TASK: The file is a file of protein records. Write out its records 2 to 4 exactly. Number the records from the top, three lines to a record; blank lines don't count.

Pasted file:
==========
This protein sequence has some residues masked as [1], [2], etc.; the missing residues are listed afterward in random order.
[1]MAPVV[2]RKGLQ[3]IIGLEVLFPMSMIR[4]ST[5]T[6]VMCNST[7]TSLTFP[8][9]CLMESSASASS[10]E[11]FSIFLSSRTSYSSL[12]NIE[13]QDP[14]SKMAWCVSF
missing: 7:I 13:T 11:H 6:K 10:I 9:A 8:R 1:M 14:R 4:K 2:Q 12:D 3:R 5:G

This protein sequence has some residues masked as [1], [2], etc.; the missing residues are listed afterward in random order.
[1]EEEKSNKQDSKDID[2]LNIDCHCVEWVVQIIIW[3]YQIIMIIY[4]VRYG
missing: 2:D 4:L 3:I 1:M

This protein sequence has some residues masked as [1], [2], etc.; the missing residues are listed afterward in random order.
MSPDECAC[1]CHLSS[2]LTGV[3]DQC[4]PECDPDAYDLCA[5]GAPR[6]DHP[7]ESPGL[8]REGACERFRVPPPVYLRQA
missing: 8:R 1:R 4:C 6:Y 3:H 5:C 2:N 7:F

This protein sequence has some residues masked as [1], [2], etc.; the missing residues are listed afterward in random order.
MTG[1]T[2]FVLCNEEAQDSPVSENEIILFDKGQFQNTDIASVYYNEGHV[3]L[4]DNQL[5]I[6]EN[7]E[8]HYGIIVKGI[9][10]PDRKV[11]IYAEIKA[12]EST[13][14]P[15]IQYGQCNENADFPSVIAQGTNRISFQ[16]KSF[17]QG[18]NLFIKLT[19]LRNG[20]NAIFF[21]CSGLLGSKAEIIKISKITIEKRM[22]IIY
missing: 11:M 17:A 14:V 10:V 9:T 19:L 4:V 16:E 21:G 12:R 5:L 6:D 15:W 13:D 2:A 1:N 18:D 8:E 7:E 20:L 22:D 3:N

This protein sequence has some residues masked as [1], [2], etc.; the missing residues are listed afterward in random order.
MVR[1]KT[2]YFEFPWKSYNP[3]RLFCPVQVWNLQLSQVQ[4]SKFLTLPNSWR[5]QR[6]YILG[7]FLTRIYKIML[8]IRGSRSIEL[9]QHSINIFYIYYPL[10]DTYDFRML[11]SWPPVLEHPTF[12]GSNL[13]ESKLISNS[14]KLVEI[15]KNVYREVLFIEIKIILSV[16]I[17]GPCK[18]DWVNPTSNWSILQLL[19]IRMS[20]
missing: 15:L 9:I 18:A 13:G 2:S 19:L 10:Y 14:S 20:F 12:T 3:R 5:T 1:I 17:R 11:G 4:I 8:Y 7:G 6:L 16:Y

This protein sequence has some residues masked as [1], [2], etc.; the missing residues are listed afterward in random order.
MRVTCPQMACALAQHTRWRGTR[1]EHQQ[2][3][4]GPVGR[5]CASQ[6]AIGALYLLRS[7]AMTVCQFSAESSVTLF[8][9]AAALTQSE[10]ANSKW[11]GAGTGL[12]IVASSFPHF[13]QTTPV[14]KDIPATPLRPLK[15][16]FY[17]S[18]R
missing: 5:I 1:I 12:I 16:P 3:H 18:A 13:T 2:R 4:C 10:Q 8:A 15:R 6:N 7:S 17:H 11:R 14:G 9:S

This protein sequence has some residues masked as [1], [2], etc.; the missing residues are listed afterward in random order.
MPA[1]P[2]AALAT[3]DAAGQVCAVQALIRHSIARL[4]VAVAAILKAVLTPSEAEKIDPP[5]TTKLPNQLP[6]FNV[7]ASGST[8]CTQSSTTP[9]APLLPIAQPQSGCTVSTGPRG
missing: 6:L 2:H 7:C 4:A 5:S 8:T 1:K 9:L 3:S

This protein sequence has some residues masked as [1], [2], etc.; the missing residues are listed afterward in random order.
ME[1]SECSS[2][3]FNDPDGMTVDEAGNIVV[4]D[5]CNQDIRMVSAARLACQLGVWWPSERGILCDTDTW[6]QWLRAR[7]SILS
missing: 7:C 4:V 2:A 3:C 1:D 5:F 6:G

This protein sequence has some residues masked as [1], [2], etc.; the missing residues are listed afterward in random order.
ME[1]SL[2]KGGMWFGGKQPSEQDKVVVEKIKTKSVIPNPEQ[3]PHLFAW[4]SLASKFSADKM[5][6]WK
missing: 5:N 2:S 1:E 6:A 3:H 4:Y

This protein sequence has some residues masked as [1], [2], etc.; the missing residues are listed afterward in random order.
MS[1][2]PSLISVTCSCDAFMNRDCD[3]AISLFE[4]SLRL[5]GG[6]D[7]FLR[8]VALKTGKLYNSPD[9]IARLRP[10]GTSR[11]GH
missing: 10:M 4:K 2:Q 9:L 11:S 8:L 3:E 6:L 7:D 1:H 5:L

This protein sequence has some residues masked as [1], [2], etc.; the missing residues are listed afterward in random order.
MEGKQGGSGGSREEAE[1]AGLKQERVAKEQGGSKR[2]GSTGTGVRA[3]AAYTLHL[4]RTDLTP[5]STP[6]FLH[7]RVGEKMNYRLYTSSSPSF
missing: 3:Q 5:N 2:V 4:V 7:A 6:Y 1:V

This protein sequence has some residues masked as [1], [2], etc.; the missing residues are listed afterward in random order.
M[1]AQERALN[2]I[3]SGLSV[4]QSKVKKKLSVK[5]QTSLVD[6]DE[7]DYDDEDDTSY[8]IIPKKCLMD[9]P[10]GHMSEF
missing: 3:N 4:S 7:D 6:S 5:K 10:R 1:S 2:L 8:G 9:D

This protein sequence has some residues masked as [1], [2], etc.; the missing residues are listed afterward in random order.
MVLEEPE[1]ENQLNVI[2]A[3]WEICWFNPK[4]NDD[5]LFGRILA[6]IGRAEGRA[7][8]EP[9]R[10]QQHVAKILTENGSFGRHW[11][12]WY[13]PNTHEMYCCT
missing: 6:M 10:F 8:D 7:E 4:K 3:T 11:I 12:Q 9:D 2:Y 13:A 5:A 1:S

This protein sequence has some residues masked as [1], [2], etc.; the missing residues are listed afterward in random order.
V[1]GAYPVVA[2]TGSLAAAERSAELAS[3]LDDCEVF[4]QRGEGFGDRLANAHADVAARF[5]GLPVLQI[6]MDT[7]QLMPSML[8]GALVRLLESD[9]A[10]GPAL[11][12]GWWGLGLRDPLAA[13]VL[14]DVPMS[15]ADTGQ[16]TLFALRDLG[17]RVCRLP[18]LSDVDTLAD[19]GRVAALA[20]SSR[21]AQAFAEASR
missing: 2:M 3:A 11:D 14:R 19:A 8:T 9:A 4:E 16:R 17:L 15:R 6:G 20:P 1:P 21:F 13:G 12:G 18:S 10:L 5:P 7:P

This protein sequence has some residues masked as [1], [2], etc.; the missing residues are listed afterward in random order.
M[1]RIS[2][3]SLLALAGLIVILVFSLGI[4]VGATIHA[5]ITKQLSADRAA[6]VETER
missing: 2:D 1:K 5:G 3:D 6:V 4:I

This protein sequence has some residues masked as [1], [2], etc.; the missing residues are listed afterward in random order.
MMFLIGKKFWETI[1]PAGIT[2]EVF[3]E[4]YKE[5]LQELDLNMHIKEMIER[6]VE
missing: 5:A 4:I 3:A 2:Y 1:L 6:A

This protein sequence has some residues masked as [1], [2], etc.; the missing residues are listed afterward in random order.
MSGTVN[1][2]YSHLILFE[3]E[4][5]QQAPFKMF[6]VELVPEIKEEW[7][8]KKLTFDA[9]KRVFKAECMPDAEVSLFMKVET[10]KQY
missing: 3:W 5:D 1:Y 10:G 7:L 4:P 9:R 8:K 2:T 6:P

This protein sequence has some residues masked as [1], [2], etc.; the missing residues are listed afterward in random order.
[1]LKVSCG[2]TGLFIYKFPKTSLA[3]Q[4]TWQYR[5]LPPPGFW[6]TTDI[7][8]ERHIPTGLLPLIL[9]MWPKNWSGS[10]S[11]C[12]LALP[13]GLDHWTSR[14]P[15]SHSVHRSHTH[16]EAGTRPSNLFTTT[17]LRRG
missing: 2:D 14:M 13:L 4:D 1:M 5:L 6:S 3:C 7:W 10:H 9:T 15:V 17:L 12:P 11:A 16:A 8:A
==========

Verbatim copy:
This protein sequence has some residues masked as [1], [2], etc.; the missing residues are listed afterward in random order.
[1]EEEKSNKQDSKDID[2]LNIDCHCVEWVVQIIIW[3]YQIIMIIY[4]VRYG
missing: 2:D 4:L 3:I 1:M

This protein sequence has some residues masked as [1], [2], etc.; the missing residues are listed afterward in random order.
MSPDECAC[1]CHLSS[2]LTGV[3]DQC[4]PECDPDAYDLCA[5]GAPR[6]DHP[7]ESPGL[8]REGACERFRVPPPVYLRQA
missing: 8:R 1:R 4:C 6:Y 3:H 5:C 2:N 7:F

This protein sequence has some residues masked as [1], [2], etc.; the missing residues are listed afterward in random order.
MTG[1]T[2]FVLCNEEAQDSPVSENEIILFDKGQFQNTDIASVYYNEGHV[3]L[4]DNQL[5]I[6]EN[7]E[8]HYGIIVKGI[9][10]PDRKV[11]IYAEIKA[12]EST[13][14]P[15]IQYGQCNENADFPSVIAQGTNRISFQ[16]KSF[17]QG[18]NLFIKLT[19]LRNG[20]NAIFF[21]CSGLLGSKAEIIKISKITIEKRM[22]IIY
missing: 11:M 17:A 14:V 10:V 9:T 19:L 4:V 16:E 21:G 12:R 5:L 6:D 15:W 13:D 2:A 1:N 18:D 8:E 7:E 20:L 22:D 3:N